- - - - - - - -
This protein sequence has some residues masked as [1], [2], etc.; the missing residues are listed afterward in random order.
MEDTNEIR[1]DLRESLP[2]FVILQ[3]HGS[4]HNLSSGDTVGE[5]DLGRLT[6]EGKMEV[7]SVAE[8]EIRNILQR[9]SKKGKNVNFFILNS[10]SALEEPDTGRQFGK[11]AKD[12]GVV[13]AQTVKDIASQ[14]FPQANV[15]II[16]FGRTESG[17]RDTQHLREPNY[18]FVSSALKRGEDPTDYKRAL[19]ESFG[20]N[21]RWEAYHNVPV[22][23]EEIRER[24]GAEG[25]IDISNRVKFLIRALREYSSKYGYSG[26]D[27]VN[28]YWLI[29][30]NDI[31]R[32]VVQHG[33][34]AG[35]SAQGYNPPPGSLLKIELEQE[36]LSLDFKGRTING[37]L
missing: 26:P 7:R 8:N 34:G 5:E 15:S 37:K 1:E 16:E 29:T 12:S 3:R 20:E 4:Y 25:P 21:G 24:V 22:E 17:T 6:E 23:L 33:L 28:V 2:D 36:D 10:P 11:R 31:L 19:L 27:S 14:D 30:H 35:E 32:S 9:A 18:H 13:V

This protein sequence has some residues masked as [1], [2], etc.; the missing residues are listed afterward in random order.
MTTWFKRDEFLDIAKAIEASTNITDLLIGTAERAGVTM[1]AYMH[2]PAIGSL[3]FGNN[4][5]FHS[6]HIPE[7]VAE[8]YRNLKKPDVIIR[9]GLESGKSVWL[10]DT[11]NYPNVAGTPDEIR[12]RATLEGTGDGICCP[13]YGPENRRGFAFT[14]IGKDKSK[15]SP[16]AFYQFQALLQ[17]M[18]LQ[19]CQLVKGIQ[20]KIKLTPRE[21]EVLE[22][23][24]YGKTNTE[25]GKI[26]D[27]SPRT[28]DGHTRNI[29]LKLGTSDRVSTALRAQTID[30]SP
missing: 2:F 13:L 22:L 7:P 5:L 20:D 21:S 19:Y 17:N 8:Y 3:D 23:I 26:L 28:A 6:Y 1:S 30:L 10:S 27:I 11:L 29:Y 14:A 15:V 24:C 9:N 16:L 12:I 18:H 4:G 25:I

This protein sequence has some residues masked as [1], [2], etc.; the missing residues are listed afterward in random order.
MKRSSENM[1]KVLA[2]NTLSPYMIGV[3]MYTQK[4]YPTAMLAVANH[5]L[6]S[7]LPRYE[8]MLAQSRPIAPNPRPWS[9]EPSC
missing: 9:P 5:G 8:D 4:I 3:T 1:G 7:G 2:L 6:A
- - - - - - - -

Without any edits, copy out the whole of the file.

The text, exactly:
This protein sequence has some residues masked as [1], [2], etc.; the missing residues are listed afterward in random order.
MEDTNEIR[1]DLRESLP[2]FVILQ[3]HGS[4]HNLSSGDTVGE[5]DLGRLT[6]EGKMEV[7]SVAE[8]EIRNILQR[9]SKKGKNVNFFILNS[10]SALEEPDTGRQFGK[11]AKD[12]GVV[13]AQTVKDIASQ[14]FPQANV[15]II[16]FGRTESG[17]RDTQHLREPNY[18]FVSSALKRGEDPTDYKRAL[19]ESFG[20]N[21]RWEAYHNVPV[22][23]EEIRER[24]GAEG[25]IDISNRVKFLIRALREYSSKYGYSG[26]D[27]VN[28]YWLI[29][30]NDI[31]R[32]VVQHG[33][34]AG[35]SAQGYNPPPGSLLKIELEQE[36]LSLDFKGRTING[37]L
missing: 26:P 7:R 8:N 34:G 5:E 15:S 37:K 1:E 16:E 29:T 12:S 3:R 20:E 4:Y 25:P 21:G 24:V 22:E 17:T 6:E 23:L 33:L 28:V 2:D 36:D 10:P 11:R 31:L 19:L 27:S 14:D 30:H 35:E 32:S 9:A 18:H 13:V

This protein sequence has some residues masked as [1], [2], etc.; the missing residues are listed afterward in random order.
MTTWFKRDEFLDIAKAIEASTNITDLLIGTAERAGVTM[1]AYMH[2]PAIGSL[3]FGNN[4][5]FHS[6]HIPE[7]VAE[8]YRNLKKPDVIIR[9]GLESGKSVWL[10]DT[11]NYPNVAGTPDEIR[12]RATLEGTGDGICCP[13]YGPENRRGFAFT[14]IGKDKSK[15]SP[16]AFYQFQALLQ[17]M[18]LQ[19]CQLVKGIQ[20]KIKLTPRE[21]EVLE[22][23][24]YGKTNTE[25]GKI[26]D[27]SPRT[28]DGHTRNI[29]LKLGTSDRVSTALRAQTID[30]SP
missing: 2:F 13:L 22:L 7:P 5:L 20:D 21:S 19:Y 17:N 8:Y 3:D 23:I 26:L 28:A 6:Y 1:S 30:L 10:S 27:I 11:L 29:Y 14:A 15:V 24:C 9:N 16:L 12:I 18:H 4:G 25:I

This protein sequence has some residues masked as [1], [2], etc.; the missing residues are listed afterward in random order.
MKRSSENM[1]KVLA[2]NTLSPYMIGV[3]MYTQK[4]YPTAMLAVANH[5]L[6]S[7]LPRYE[8]MLAQSRPIAPNPRPWS[9]EPSC
missing: 9:P 5:G 8:D 4:I 3:T 1:G 7:G 2:L 6:A